Chiropractic in the sporting arena, written by Meriel Davis, chiropractor, specialising in sports therapy.
This is the most perfect time to talk about chiropractic in the sporting arena as the London Olympics is wrapping up. You may not know, but behind the scenes in the Olympic villages, chiropractors are busy little bees he;ping out athletes and staff alike. Chiropractic is regularly used for sports injuries but also for injury prevention. Read below to find out about my time working on the athletes both past and present.
In July I was treating the athletes at the Masters National Outdoor Championships up in Derby. Essentially, this was a warm up for me before going to Germany for a couple of weeks, to work at the European Masters Athletics Championships (to which I had been invited). As a sporty person myself (lots of tennis and kite surfing) I have a special interest in sporting injuries. I know first hand how it feels when an injury of any sort stops you from doing what you want to do, especially in the sporting context – freedom of movement is a basic human necessity.
So on 15th August I packed my portable bench, kit bag and the rest of my luggage on and headed off to Zittau, East Germany, via Munich and Dresden.
The first day included meeting the team I would be working alongside, as well as the medical teams for all the other countries, and accrediting myself with the stadium officials. We had been previously sent out uniforms but needed our passes to allow entry and exit to the stadium complex.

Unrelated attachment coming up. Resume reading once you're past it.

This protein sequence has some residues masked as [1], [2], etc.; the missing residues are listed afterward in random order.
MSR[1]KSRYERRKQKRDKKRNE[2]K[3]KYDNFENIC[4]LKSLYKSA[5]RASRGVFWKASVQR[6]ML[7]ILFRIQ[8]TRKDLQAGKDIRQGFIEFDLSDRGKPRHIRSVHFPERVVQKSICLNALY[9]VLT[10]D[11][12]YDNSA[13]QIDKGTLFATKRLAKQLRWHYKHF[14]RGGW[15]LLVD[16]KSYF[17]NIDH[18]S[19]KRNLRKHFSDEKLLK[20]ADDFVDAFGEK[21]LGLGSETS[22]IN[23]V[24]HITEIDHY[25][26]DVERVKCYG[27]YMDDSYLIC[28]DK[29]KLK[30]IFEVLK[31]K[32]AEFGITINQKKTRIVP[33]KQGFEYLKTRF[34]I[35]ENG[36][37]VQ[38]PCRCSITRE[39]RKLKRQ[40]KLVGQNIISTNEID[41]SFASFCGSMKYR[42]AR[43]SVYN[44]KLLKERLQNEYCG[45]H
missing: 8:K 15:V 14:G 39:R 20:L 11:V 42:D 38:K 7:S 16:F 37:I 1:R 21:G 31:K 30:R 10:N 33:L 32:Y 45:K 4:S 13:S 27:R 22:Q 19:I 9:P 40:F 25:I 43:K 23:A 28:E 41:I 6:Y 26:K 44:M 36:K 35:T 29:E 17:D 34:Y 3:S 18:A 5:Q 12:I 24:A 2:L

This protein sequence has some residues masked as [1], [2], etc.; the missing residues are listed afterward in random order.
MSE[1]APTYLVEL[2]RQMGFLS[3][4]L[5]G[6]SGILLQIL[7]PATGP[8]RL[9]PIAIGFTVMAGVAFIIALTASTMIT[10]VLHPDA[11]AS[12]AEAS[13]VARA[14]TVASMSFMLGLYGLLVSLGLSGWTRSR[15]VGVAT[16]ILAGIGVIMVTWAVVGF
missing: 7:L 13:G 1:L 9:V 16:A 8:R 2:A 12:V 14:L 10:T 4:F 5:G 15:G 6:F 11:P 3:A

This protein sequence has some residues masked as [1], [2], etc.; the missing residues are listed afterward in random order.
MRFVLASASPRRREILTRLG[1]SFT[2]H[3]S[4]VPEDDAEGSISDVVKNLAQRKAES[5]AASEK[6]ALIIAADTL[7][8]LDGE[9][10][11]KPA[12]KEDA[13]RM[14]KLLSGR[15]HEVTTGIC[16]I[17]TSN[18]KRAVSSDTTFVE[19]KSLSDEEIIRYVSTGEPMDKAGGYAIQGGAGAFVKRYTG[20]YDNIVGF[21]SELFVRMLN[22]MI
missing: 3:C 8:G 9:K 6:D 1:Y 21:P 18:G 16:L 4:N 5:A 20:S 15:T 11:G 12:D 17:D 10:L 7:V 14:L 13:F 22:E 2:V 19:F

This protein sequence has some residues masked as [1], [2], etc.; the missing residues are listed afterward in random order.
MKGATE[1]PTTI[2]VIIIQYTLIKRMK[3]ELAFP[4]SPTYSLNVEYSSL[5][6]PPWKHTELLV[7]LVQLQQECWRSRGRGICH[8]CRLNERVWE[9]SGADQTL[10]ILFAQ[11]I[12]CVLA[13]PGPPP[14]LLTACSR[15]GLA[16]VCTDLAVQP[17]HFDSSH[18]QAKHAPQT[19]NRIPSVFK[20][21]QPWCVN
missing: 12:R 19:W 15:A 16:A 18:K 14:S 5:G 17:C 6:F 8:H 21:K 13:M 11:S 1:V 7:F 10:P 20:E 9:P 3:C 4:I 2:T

Each country in the medical tent had brought flags with them so the athletes knew which area to go to for treatment. Me and the rest of the British team put a couple of big Union Jack flags up. We had the Germans to our right, the Italians and Dutch in front, and the Norwegians to our left – languages and nationalities flying about everywhere. There was a great sense of camaraderie amongst everyone in the medical teams, with some light hearted banter (some lost in translation) with of course some german beer at the end of the day.
The athletes then started to come in thick and fast for both pre and post-event treatment. I have never seen so many achilles tendon problems in all my life. Lots of hamstrings, shoulders, feet and ankles but hardly a low back pain in sight. This is probably because they keep themselves so fit!
We were working every day from 9-7pm. I the evenings we would just chill out as there wasn’t much to do in the nearby area. Zittau is a beautiful town but there isn’t exactly a cafe/bar culture. I would therefore join another colleague and go for long runs in the evening and explore the beautiful countryside. The weather was extremely hot and hit 40 degrees on a couple of days, which isn’t too pleasant when you’re working with sweaty athletes under a big marquee. I have to admit, the food there was not great. The choice normally being sausage or schnitzel, and they don’t half drink a lot of beer!
We managed to get one day off so some of us went to Poland (which was great), but basically everyday was treating athletes. The main thing about treating sporting individuals track/pitch/court side is that they want instant results. The pressure was on but time after time people were getting better very quickly. The general pattern in standard practice is the healthier/fitter an individual is, the quicker they respond to chiropractic care and that was certainly true out here in Germany. It was a fantastic feeling when the athletes would come back and give a big thanks for helping them to win a medal or get a PB (personal best). Makes me love my job even more!
I can’t wait to do my next athletics event. Fingers crossed for the 2016 Olympics in Rio hey!!
Have you have had any dealings with chiropractic in the sports setting? Have you read up of any top class athletes using chiropractic to improve their performance and game?